CBI flip-flops in probe led to acquittal of the Talwars
THE acquittal of dentist couple Rajesh and Nupur Talwar in the murder of their daughter Aarushi and domestic help Hemraj in 2008 by the Allahabad High Court Thursday could signal the endgame to the saga of flip-flops by “premier” investigative agency — the CBI.
While the CBI officially said it will study the detailed judgment of the Allahabad HC before deciding to go on appeal against the acquittal before the Supreme Court, insiders said the agency had essentially filed a closure report before the designated court in Ghaziabad saying it does not have evidence to prove the allegations and an appeal may not be tenable. Through the closure report, the agency, however, made the controversial disclosure that it believed that Rajesh had killed Aarushi following which the trial court took cognisance of the report as a chargesheet and subjected the accused to trial and subsequently convicted them.
“Now that the High Court has acquitted the Talwars reversing the trial court order, the agency cannot go on appeal before the SC saying it does not have evidence against the dentist couple,” a CBI official said.
Former CBI chief A P Singh, during whose tenure the report was filed before the trial court, indicated the difficulty the CBI faced in appealing the HC order. When asked if an appeal in the SC will be of help to the CBI now, he said, “I am sure it will, provided they decide to file (an appeal).”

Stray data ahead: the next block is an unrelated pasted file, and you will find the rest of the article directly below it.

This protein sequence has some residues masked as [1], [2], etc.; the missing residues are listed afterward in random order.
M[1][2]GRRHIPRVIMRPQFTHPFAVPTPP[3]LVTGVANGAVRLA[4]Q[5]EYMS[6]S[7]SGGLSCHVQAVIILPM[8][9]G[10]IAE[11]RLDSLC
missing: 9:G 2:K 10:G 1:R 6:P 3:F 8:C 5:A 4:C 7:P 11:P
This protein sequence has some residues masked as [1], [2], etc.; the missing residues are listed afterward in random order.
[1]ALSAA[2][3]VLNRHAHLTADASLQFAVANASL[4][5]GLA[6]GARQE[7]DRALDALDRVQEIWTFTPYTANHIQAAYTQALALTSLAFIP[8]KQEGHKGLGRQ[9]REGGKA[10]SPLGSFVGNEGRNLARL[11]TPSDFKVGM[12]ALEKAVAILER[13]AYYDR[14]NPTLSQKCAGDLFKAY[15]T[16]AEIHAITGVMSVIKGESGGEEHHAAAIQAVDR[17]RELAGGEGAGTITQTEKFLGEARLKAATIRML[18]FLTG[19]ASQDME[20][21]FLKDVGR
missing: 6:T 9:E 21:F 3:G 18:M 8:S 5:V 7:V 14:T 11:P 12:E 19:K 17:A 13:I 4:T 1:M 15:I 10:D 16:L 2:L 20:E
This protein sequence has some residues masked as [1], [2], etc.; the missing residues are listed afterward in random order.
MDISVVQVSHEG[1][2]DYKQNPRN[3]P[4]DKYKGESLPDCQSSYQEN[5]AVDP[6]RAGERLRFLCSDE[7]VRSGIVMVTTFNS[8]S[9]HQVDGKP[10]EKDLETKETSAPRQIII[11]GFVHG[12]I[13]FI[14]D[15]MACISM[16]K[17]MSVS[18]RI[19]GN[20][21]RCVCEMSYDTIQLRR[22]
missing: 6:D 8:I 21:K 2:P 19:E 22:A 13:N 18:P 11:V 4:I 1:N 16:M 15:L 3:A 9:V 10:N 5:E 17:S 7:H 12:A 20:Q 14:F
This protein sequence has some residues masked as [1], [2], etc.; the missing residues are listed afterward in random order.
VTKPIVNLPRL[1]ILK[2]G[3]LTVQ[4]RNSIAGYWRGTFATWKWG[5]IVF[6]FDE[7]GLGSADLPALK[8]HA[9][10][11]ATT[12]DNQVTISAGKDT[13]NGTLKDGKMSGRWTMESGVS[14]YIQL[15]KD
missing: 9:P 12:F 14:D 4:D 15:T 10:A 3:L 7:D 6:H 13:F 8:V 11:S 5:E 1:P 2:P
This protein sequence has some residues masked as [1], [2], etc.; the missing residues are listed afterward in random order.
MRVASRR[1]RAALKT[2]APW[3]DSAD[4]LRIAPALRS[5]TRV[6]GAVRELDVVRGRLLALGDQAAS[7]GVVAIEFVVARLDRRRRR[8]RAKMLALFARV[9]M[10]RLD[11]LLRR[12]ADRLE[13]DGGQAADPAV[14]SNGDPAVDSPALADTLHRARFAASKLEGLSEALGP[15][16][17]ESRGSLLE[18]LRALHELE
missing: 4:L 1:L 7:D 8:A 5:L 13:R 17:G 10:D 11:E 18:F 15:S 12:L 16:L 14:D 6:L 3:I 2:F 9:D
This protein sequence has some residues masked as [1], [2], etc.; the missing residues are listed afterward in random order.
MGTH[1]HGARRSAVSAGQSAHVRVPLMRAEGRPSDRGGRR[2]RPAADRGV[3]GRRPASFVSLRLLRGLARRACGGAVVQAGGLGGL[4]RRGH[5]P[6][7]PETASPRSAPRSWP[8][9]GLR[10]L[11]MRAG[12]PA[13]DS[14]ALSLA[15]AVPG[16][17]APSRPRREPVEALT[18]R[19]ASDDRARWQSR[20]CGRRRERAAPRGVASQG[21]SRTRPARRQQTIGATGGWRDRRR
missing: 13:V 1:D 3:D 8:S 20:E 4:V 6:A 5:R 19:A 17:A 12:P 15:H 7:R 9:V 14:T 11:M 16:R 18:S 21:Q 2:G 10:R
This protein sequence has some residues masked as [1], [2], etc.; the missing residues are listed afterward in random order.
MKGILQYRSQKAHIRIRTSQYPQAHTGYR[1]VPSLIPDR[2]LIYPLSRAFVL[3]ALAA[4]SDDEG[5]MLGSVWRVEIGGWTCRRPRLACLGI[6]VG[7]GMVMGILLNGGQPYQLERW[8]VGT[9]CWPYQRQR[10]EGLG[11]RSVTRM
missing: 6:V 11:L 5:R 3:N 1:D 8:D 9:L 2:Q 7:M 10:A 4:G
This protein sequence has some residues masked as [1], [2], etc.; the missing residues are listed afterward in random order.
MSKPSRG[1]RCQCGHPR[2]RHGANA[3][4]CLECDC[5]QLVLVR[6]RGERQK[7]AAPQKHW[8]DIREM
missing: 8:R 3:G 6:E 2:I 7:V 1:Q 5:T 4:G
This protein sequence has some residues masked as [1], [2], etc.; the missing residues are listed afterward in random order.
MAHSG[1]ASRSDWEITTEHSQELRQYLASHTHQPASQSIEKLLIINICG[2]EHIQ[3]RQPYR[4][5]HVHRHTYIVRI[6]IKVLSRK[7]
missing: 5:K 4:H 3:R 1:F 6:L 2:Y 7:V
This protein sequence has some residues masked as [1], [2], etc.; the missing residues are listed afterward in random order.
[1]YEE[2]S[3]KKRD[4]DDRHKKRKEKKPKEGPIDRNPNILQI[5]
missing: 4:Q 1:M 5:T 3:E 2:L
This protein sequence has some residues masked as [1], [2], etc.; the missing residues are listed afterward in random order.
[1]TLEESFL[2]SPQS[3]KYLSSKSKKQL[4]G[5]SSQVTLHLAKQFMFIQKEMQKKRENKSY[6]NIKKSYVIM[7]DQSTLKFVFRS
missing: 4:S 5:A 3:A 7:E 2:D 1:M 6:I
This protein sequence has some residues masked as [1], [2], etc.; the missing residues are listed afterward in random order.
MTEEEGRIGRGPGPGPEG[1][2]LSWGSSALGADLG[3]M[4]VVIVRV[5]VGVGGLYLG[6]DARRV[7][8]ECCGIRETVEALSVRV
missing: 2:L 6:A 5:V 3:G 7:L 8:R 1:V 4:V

The initial probe led by then joint director Arun Kumar had sought to chargesheet three domestic helps (Raj Kumar, Krishna and Vijay), all friends of Hemraj, citing entry from outside the residence of the Talwars in Noida. However, when Ashwini Kumar took over as director of the CBI he changed the probe team and handed the case to SP Neelabh Kishore under the then joint director Javid Ahmed. The new team in its probe said there was no entry from outside and a golf club was recovered from the Talwars’ residence and suggested it was used to inflict fatal injuries on Aarushi and Hemraj. However, someone had drinks in Aarushi’s room and there were bloodstains of both Aarushi and Hemraj on the glass but the fingerprints of the person could not be established.
From what I have learnt the High Court has given them (Talwars) the benefit of doubt which is what we had said in our closure report, i.e. insufficient evidence to prosecute the Talwars A P Singh, former CBI director